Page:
Could the ACA Impact Practice Financials Positively?

The healthcare industry is in a state of flux and it is physicians who are at the forefront of communication who will get the most business, according to one MD.

The healthcare industry is in a state of flux, brought about by major provisions of the Affordable Care Act (ACA) that took effect on January 1, 2014, and in anticipation of provisions yet to be enforced.

As such, a sea change is occurring, according to Carlo Reyes, MD, pediatrician, and vice chief of staff and assistant medical director of the emergency medicine department at Los Robles Hospital in Thousand Oaks, CA.

Is change good or bad?

“I think there’s good and bad in all of this,” Reyes says.

For instance, he views new associations and arrangements like Accountable Care Organizations as a step toward making healthcare delivery more efficient, which the industry needs.

“But whenever there is change there are also unintended consequences,” Reyes adds. “And sometimes it takes time to figure out those consequences. Invariably, some of them are going to be negative.”

In other words, the jury is still out.

The good and the bad

Reyes says one of the major positives coming out of the ACA is that it brought to light the need for improving access to healthcare.

“Not too long ago someone said that everyone has access to healthcare because there’s an emergency room around the corner. But that’s not the type of access that’s efficient. It’s necessary, but not efficient.”

Still, there is discussion on the importance of delivering comprehensive healthcare, and that’s good. But, Reyes adds, there are also unintended consequences of the ACA.

“More people have insurance, but they still don’t have ready access to a primary care physician,” he says.

Reyes points to insureds who, when told they have to wait 2 months for a doctor appointment, still go to the emergency room because their insurance will cover the bill. But getting primary care at the emergency room is very expensive.

“So, there needs to be a way in which emergent care, urgent care and primary care are a little bit more coordinated so that people are streamlined into the appropriate type of care.” Reyes says. “So that healthcare dollars are spent wisely.”

Ability to integrate

Reyes says the future of healthcare rests in the ability for systems to integrate. He explains that, at present, the system is compartmentalized and partitioned in so many different ways that the different parts don’t communicate well.

Healthcare delivery is burdened by delay in communication when in-patient doctors and out-patient doctors or primary care doctors don’t communicate. When patients are admitted to the hospital and the out-patient doctor or the primary care doctor doesn’t tell the admitting doctor, usually a hospitalist, what happened the prior 2 months and what led to the admission, then that will lead to re-admissions from the lack of communication.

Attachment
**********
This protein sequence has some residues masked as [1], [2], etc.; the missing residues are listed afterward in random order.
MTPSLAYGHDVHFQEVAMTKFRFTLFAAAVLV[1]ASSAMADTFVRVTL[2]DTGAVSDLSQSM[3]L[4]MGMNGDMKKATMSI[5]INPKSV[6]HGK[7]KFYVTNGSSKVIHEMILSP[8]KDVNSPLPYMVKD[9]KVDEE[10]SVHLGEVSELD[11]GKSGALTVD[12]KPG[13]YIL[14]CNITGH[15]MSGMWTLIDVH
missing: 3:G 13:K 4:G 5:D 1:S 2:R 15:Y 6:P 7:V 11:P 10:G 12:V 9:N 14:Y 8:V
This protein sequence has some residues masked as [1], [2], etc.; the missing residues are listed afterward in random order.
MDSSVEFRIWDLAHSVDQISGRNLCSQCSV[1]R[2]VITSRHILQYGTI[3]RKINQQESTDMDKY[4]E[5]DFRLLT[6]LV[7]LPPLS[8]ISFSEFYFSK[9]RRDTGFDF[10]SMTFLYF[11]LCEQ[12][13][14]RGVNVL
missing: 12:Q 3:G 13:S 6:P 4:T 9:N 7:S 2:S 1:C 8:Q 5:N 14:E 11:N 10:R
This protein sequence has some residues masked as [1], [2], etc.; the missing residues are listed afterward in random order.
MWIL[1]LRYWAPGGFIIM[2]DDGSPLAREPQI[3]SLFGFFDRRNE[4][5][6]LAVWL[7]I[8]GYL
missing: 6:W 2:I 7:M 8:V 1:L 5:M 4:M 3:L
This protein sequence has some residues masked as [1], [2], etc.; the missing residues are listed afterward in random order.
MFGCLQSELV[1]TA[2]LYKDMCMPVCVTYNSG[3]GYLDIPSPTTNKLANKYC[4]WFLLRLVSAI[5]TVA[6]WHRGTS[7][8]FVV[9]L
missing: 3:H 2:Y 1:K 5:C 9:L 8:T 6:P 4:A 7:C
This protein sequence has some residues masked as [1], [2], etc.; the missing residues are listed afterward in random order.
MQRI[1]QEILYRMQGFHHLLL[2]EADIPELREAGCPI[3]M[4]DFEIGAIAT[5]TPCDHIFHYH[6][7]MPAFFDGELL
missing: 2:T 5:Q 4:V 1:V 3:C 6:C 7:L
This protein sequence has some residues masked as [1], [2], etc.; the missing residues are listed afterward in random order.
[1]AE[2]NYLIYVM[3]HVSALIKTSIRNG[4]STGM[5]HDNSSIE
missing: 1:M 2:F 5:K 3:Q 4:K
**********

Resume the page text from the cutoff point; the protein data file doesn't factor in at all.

“It leads to medication error, re-admissions, and healthcare dollars spent unnecessarily,” Reyes says. “I think the future of healthcare will be the improvement in efficiency, in particular the communication of vital patient information so that patients can get more efficient healthcare.”

Might the increased dialogue brought about by the ACA lead to improvements in the way healthcare is delivered? Reyes says “might” is the keyword.

“It depends on the leaders of healthcare and how they move forward,” he says. “On one end of the spectrum you have the type of physician that’s disgruntled, that feels they’re powerless, that they’re subject to a law written by non-clinicians who don’t know what they’re talking about. There’s a large sub-set of physicians who feel that way. And I think that we have to listen to them as well.

“I think if the healthcare leaders of today are able to find out what really works, and there is a level of buy in among the physicians that work day in and day out, then yes, I think eventually the laws that get passed will lead to greater efficiencies.”

The bottom line

Will those greater efficiencies have a positive impact on a medical practice’s bottom line? Reyes says healthcare has entered an era where it’s not just about having good outcomes, but how much is being spent to acquire those outcomes. Becoming more efficient at communicating and integrating, he says, will lead to improved referral and revenue streams.

“The physician who’s in the forefront of communication is actually the one who will get the most business,” Reyes predicts. “The ones who get the most business, the ones who are out in the forefront with communication and technology, will be the busiest physicians. And I think that’s where physicians will be most successful.”